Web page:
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Author: Dr. Lynn Wendt, Laboratory Relationship Manager, Idaho National Laboratory

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In 2019, after three years of fuel and engine research, the Department of Energy’s (DOE’s) Co-Optimization of Fuels & Engines (Co-Optima) initiative selected and recommended 10 different bio-blendstocks that could be used to make gasoline fuel burn cleaner, more efficiently, and with lower greenhouse gas (GHG) emissions. With prenol, identified as a leading candidate, the next consideration became finding the best options for blending prenol to make real commercially relevant gasoline.

Researchers led by Dr. Maria Magdalena Ramirez-Corredores of Idaho National Laboratory (INL) have published two papers in the Elsevier journal Fuel addressing this issue. The first, The Intrinsic Value of Bio-Blendstocks: Prenol as a Case Study, examines the higher octane and lower vapor pressure potential of prenol—elements the Co-Optima initiative previously identified as critically important to improving engine performance. The second paper, The Formulation of a Base Fuel for Gasoline-Type Bio-Blendstocks, delves into which base fuels might work best with prenol and other bio-blendstocks identified by Co-Optima researchers as candidates for boosting octane and lowering vapor pressure.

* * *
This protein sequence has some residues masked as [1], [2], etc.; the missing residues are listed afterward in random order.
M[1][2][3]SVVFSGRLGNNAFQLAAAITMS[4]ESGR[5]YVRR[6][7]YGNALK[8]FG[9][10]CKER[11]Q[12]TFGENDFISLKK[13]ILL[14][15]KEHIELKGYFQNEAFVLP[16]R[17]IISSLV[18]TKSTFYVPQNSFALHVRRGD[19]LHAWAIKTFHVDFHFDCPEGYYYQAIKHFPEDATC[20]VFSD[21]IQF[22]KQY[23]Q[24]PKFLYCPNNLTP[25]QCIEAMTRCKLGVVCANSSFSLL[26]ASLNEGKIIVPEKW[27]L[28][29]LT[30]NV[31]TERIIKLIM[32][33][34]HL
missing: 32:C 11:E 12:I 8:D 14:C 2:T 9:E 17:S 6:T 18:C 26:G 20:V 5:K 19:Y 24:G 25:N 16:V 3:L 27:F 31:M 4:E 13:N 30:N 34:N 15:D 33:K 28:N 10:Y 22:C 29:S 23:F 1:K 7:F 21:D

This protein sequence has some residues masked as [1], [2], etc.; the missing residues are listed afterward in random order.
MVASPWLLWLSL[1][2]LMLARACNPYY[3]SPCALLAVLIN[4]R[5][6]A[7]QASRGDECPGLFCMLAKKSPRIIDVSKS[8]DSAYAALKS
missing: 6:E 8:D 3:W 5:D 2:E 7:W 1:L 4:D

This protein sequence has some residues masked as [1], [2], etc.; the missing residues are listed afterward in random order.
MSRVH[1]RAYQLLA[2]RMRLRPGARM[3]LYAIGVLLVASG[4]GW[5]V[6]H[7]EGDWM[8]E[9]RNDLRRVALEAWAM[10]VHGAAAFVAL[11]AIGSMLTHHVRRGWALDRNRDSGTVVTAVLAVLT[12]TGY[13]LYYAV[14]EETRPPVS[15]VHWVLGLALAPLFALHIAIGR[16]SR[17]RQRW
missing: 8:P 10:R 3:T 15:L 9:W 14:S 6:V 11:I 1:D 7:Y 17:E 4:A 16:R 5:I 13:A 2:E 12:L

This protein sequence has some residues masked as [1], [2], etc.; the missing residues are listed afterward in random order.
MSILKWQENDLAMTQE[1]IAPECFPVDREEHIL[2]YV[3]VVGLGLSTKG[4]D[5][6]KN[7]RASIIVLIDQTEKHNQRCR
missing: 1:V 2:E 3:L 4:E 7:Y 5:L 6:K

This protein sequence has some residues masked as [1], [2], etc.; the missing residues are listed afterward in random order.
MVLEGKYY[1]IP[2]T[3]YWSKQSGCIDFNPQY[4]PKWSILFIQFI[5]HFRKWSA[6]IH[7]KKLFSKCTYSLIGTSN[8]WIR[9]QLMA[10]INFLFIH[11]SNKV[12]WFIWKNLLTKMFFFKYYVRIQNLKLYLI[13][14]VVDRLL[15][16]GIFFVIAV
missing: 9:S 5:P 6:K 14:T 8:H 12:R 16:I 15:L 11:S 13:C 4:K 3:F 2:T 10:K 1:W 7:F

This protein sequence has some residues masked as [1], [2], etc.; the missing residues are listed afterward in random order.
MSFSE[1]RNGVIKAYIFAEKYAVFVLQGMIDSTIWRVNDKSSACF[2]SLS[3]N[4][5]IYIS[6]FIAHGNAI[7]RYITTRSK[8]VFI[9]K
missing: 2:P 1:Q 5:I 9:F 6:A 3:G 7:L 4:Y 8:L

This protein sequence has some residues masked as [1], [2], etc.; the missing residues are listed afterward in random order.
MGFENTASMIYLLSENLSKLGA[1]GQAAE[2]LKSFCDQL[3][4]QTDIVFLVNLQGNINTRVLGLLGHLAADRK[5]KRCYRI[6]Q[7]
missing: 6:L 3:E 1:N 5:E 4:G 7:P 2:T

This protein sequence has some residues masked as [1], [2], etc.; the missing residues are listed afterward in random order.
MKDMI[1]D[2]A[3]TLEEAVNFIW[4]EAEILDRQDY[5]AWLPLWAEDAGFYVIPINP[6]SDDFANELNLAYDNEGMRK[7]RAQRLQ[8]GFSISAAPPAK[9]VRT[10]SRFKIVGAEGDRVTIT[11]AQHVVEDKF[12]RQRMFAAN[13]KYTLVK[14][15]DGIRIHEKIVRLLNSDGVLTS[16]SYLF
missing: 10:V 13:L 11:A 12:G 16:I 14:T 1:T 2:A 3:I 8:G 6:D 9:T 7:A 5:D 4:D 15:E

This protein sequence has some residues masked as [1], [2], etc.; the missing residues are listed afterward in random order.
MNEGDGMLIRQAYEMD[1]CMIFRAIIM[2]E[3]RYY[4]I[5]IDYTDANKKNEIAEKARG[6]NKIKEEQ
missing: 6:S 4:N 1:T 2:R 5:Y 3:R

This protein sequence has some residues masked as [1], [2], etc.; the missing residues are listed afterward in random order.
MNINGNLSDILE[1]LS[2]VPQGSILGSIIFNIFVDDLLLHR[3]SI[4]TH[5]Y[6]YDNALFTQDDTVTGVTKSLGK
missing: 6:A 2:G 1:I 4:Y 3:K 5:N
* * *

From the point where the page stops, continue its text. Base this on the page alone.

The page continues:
Prenol (3-methyl-2-buten-1-ol) is an alcohol that occurs naturally in citrus fruits, grapes, raspberries, and tomatoes. It is also manufactured industrially for use in pharmaceuticals and perfumes.

Because of its promising fuel performance, researchers have studied its synthesis from renewable sources. For all the promise new bio-blendstocks offer, they will still have to be blended with base fuels refined from crude oil. For them to burn cleaner and greener, the base fuels will have to be different from the hydrocarbon-based blendstocks that are refined to accept 10% bio-ethanol.

In the United States, more than 95% of the gasoline sold at the pump contains 10% bio-ethanol. To accommodate it as a bio-blendstock, refineries manufacture a base fuel called Blendstock for Oxygenate Blending (BOB). Because BOB composition is proprietary, formulations might differ from one refinery to the next, but the mixture is optimized to meet all required U.S. government specifications (ASTM D4814) once ethanol is added. BOB fuel is made of products refined from crude oil, such as butane (the most volatile component) to light, mid-range, and heavy naphtha. Typically, the refiner has a wide range of different hydrocarbon streams to use.  “A refinery might use up to 15 different blendstocks in the formulation of the gasoline it sends to market,” Dr. Ramirez-Corredores said.

As a bio-blendstock, ethanol produces higher vapor pressure, which causes the odor noticeable at the pump and which represents lost fuel that must be factored into the cost. One of Co-Optima's goals has been to identify bio-blendstocks with lower vapor pressure. Co-Optima researchers screened more than 1,000 options to pinpoint high-performing blendstocks that could potentially be produced at commercial scale from the estimated billion-ton annual supply of domestic biomass resources. From there, researchers identified 10 blendstocks that could combine with existing fuels to improve vehicles' carbon footprints and engine performance.